Will the Yemeni Ousted President Ali Abdullah Saleh come back to rule Yemen? The question repeats itself among Yemenis and in the media. It carries within it the echoes of a “counter-revolution” undoing the revolution that toppled Saleh.
The most complex aspect of Saleh’s rumored return is that the General People Congress (JPC), which is still headed by Saleh, insists that it has the right to participate in the coming presidential election. Its leaders emphasize that Gulf Initiative decided to leave Saleh with some authority and not end his political life.
One strange point is the actions of Qatar and the countries that supported the departure of Saleh from authority. Today, they are supporting his return to power in Yemen, according to Saleh’s media advisor Ahmed al-Sofi.
The failure of revolutions:
In an interview with Yemen Nation, al-Sofi said that Saleh has performed the process of handing over his authority, and that by the end of the transitional period people should choose the person who governs the country. In this process, all parties have access to this authority.
Al-Sofi pointed out that recent changes in circumstances make Saleh’s return more expected. The former Emir of Qatar has stepped down, ceding power to his son Sheikh Tamim. America has changed its position on Iran, which will lead to a change in the main players in the events of the Arab region and the world at large.
“I think the Arab Spring has failed, as have the Muslim Brotherhood groups, in state administration in Libya, Tunisia, Egypt, and Yemen. This leads the region to think again on the Arab national project, and how to protect states from disintegration and chaos,” Al-Sofi said.
Regarding the conditions announced by the Good Governance working group of the National Dialogue Conference on preventing the return of Saleh or his associates to power, al-Sofi feels they have no basis. These conditions insist on the removal of Saleh from the political scene, which was not stipulated in the Gulf Initiative Agreement. Besides, these conditions are just trying to achieve what the youths tried to achieve on the streets in 2012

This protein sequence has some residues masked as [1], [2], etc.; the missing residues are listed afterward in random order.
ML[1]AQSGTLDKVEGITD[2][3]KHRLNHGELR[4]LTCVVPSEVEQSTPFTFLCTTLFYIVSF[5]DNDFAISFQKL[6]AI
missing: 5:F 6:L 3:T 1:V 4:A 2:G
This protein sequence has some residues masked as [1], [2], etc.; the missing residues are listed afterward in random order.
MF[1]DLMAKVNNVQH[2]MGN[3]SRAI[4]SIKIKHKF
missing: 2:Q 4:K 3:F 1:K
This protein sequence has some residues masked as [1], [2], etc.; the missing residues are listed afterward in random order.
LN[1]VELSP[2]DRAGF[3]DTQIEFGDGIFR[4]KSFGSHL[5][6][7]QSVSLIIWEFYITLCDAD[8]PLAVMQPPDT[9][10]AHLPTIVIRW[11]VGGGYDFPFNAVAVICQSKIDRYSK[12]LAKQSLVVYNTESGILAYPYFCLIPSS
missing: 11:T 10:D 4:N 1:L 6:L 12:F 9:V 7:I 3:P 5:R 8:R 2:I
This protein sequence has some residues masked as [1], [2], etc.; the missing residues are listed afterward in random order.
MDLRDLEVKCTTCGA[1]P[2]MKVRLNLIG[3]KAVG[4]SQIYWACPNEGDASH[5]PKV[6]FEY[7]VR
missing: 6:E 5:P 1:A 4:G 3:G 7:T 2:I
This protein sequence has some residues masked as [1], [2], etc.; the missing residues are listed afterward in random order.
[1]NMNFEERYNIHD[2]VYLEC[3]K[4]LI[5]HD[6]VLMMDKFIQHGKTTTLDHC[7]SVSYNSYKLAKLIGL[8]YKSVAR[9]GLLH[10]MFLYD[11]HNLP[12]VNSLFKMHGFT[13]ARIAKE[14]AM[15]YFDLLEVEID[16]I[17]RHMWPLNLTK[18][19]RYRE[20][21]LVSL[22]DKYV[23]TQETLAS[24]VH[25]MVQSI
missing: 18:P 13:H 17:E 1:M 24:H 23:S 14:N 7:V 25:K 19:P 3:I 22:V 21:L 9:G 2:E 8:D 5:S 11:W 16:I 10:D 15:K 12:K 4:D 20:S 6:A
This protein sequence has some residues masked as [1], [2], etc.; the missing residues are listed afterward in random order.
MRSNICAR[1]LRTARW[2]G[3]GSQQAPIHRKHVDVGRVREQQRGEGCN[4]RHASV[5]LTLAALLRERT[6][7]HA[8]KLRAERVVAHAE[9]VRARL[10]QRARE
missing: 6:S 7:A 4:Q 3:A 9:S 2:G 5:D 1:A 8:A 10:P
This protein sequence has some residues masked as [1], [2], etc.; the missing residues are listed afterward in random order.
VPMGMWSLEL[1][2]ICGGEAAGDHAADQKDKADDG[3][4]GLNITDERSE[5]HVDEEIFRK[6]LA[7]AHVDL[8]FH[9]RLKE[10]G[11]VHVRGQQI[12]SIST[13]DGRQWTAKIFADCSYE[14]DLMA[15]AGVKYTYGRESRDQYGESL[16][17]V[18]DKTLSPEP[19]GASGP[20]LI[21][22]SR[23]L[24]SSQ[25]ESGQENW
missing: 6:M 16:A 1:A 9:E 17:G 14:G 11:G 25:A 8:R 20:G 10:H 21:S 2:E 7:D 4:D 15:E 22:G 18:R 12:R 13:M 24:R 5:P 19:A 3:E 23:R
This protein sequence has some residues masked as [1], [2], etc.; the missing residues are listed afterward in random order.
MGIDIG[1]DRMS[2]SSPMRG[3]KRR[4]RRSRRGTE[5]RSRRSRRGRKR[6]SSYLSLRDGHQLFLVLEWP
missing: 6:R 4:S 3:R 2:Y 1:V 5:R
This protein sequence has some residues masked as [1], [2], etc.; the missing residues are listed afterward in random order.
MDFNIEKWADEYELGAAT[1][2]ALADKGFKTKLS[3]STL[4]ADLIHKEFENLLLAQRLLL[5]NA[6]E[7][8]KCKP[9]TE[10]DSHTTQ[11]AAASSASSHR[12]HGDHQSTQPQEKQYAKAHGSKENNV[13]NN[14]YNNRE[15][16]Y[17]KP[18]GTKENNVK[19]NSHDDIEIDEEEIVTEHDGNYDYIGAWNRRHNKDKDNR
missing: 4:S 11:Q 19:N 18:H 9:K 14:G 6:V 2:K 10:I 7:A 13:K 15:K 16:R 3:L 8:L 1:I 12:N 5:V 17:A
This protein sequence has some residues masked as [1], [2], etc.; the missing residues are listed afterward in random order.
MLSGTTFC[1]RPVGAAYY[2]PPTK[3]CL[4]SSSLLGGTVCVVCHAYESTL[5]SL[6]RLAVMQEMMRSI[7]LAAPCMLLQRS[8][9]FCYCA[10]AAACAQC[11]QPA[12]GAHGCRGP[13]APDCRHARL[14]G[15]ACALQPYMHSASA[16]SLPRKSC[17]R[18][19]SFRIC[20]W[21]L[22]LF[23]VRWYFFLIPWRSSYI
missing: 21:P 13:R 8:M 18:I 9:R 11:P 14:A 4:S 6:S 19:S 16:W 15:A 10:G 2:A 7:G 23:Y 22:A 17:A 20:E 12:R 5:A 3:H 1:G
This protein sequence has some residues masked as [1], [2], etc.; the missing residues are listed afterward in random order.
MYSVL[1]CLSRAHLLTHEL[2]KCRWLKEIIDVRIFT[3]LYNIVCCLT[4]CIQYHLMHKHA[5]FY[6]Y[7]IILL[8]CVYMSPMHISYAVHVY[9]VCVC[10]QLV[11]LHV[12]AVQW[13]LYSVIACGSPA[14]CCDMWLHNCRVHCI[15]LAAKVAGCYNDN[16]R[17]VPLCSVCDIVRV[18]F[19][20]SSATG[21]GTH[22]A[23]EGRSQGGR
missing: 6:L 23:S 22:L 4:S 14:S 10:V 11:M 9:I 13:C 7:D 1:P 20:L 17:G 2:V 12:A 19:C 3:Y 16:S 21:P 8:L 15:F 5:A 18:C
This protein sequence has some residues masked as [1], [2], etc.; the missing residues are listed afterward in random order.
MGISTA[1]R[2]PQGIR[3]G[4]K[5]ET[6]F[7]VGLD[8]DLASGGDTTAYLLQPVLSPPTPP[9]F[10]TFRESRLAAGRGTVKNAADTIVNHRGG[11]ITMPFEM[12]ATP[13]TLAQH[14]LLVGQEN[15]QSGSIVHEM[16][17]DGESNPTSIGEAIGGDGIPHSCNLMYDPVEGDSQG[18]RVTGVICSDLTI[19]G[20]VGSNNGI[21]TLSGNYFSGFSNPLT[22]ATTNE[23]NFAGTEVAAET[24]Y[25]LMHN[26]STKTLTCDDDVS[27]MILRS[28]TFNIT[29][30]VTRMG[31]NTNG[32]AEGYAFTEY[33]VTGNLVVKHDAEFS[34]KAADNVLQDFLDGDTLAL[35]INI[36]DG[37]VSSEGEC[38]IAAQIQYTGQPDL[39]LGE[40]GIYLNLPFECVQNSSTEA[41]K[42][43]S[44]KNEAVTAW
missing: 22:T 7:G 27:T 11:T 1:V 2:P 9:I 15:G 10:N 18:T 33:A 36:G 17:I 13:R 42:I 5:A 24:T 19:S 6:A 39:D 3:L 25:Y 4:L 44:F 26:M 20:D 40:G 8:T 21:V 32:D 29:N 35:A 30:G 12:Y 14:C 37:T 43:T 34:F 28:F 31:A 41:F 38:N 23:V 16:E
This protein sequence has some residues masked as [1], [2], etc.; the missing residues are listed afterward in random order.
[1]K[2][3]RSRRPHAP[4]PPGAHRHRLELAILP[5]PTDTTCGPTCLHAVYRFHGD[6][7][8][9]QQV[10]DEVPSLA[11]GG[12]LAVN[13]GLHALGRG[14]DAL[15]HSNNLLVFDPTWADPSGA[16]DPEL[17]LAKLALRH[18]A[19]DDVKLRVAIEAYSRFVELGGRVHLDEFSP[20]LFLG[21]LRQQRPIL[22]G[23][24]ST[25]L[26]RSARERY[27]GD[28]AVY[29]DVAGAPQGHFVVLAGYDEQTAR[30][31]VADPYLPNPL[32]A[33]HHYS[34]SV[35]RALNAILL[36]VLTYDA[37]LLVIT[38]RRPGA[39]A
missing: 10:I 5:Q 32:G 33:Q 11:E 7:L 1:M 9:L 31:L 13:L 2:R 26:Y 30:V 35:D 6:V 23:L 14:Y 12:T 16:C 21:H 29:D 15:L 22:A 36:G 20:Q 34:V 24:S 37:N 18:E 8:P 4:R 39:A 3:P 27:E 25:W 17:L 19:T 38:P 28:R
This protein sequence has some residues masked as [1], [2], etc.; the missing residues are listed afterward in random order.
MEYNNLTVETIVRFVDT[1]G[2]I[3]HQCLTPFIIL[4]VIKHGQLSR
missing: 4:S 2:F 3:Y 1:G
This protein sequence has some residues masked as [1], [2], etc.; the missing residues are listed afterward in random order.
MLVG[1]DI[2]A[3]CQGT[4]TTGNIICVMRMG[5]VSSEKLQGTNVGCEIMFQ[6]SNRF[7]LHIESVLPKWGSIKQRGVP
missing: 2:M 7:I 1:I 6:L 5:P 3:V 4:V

In a special interview with Yemen Nation, Minister of Legal Affairs Dr. Mohammed al-Mikhlafi said that the process of transferring power has no end, but with the coming presidential and parliamentary elections, this process will come to an end. At that point, Saleh will be unable to return to authority.
Al-Mikhlafi pointed out to the announcement of the Good Governance working group of the NDC on a proposed Article in the Constitution including 15 conditions for the new presidency of the republic, the government, the parliament and Shura parties, all of which would prevent Saleh’s return to power.
The most important two conditions,that a candidate for the presidency first must not have served two terms as president, party leader, or parliamentary president or cabinet member, and second that they must have left any military or security institution at least ten years prior.
al-Mikhlafi Minister also said that Saleh has received “Immunity” from prosecution, meaning he and his supporters are forgiven for their actions during the transfer or authority. If Saleh returns to politics, this Immunity will be canceled, and desire for revenge will also return.
al-Mikhlafi said that Saleh’s desire to return to the presidency should be ended. The political parties of the Popular Congress Party headed by Saleh must make their decision: do they want be a part of future, or do their desires for the past still control them?
On this issue, Director of the Nashwan Humairi Center for Studies in Sana’a, Adel al-Ahmadi, considers all of Al-Sufi’s statements as insufficient proof of Saleh’s return the power. In an interview with Yemen Nation, al-Ahmadi said that Saleh’s health doesn’t encourage people around him to elect him to the power, but they may instead seek to elect his son or someone else from his party.
He added that Saleh’s rule in the last ten years was a family project, but now it is a project of a broader group. They can achieve victory in the selection of any of their members, whether Saleh or otherwise.
From the point of view of al-Ahmadi, Al-Sufi’s statements are a result of the talks about canceling Saleh’s immunity. In fact, Yemen’s current events are creating an even further gap between Saleh and power.
Al-Ahmadi emphasized that the problem in Yemen isn’t the return of the former regime, but rather is born of the conditions of the current system, and similarly in supporting changes in the form of state with unclear results. These changes give Saleh’s party a new playing field on which to vie for influence. They will not turn away when refused, so the powers inside and outside Yemen should be careful with the issue of political succession in Yemen.